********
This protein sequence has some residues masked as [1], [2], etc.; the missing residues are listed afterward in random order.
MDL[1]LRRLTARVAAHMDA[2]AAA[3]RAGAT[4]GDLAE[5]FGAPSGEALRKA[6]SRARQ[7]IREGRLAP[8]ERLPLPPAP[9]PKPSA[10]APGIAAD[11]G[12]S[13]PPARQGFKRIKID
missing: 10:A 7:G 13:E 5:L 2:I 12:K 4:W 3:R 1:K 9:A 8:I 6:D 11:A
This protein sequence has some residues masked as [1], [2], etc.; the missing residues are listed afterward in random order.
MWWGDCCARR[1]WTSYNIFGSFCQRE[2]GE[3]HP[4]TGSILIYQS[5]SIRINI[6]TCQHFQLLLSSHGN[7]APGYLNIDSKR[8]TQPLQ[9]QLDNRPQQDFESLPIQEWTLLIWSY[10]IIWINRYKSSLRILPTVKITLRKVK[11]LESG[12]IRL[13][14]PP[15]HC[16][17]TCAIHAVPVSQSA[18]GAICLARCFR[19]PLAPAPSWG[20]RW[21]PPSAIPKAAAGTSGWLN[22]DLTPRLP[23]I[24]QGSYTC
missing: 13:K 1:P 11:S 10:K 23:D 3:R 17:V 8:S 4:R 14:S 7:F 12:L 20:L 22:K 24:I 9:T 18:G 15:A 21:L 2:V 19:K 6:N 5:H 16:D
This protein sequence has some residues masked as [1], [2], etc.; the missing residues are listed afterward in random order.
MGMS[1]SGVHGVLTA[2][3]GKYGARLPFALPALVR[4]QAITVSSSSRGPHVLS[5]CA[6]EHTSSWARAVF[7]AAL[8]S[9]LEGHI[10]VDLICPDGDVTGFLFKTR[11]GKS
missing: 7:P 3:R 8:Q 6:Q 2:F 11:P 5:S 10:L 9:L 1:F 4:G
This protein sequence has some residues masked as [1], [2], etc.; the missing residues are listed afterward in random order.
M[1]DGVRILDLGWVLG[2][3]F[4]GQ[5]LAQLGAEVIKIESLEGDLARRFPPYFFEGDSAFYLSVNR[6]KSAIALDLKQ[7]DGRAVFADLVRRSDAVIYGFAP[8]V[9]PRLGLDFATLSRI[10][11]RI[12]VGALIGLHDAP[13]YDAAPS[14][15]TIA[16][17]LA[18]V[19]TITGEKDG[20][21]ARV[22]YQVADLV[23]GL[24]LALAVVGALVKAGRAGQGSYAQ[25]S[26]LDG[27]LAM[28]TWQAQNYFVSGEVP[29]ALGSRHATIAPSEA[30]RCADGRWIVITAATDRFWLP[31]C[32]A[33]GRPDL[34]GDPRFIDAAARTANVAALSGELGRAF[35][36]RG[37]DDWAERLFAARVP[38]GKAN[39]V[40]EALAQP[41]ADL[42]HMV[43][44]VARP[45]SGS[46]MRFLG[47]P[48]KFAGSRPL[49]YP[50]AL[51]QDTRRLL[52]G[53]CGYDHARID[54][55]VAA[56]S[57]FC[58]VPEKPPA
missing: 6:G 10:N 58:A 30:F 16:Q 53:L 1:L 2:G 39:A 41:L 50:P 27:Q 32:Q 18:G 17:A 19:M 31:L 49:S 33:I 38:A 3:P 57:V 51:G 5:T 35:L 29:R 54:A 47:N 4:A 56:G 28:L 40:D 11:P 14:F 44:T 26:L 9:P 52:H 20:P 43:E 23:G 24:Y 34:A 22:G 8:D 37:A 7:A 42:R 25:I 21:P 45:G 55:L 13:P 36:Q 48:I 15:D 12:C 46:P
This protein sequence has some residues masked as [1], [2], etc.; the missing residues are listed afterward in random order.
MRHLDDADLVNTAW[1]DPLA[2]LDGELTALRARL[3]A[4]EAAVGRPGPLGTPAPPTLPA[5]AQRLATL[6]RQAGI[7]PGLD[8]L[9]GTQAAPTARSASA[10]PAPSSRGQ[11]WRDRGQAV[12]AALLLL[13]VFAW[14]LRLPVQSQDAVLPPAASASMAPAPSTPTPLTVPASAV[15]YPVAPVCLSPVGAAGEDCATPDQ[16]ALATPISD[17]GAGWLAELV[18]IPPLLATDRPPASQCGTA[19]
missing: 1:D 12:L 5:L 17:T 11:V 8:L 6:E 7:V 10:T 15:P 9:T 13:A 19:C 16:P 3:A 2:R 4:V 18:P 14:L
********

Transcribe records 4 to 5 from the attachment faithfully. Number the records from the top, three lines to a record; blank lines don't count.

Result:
This protein sequence has some residues masked as [1], [2], etc.; the missing residues are listed afterward in random order.
M[1]DGVRILDLGWVLG[2][3]F[4]GQ[5]LAQLGAEVIKIESLEGDLARRFPPYFFEGDSAFYLSVNR[6]KSAIALDLKQ[7]DGRAVFADLVRRSDAVIYGFAP[8]V[9]PRLGLDFATLSRI[10][11]RI[12]VGALIGLHDAP[13]YDAAPS[14][15]TIA[16][17]LA[18]V[19]TITGEKDG[20][21]ARV[22]YQVADLV[23]GL[24]LALAVVGALVKAGRAGQGSYAQ[25]S[26]LDG[27]LAM[28]TWQAQNYFVSGEVP[29]ALGSRHATIAPSEA[30]RCADGRWIVITAATDRFWLP[31]C[32]A[33]GRPDL[34]GDPRFIDAAARTANVAALSGELGRAF[35][36]RG[37]DDWAERLFAARVP[38]GKAN[39]V[40]EALAQP[41]ADL[42]HMV[43][44]VARP[45]SGS[46]MRFLG[47]P[48]KFAGSRPL[49]YP[50]AL[51]QDTRRLL[52]G[53]CGYDHARID[54][55]VAA[56]S[57]FC[58]VPEKPPA
missing: 6:G 10:N 58:A 30:F 16:Q 53:L 1:L 2:G 39:A 41:L 50:P 27:Q 32:Q 18:G 17:A 19:M 31:L 49:S 33:I 38:A 3:P 57:V 51:G 5:T 35:L 29:R 54:A 47:N 4:A 56:G 28:L 40:D 11:P 14:F 44:T 26:L 9:P 52:H 20:P 43:E 23:G 24:Y 34:A 22:G 8:D 37:A 7:A 42:R 25:I 21:P 45:G 55:L 13:P 36:Q 48:I 15:D 12:C 46:P
This protein sequence has some residues masked as [1], [2], etc.; the missing residues are listed afterward in random order.
MRHLDDADLVNTAW[1]DPLA[2]LDGELTALRARL[3]A[4]EAAVGRPGPLGTPAPPTLPA[5]AQRLATL[6]RQAGI[7]PGLD[8]L[9]GTQAAPTARSASA[10]PAPSSRGQ[11]WRDRGQAV[12]AALLLL[13]VFAW[14]LRLPVQSQDAVLPPAASASMAPAPSTPTPLTVPASAV[15]YPVAPVCLSPVGAAGEDCATPDQ[16]ALATPISD[17]GAGWLAELV[18]IPPLLATDRPPASQCGTA[19]
missing: 1:D 12:L 5:L 17:T 11:V 8:L 6:E 7:V 10:T 15:P 9:T 13:A 19:C 16:P 3:A 2:R 4:V 18:P 14:L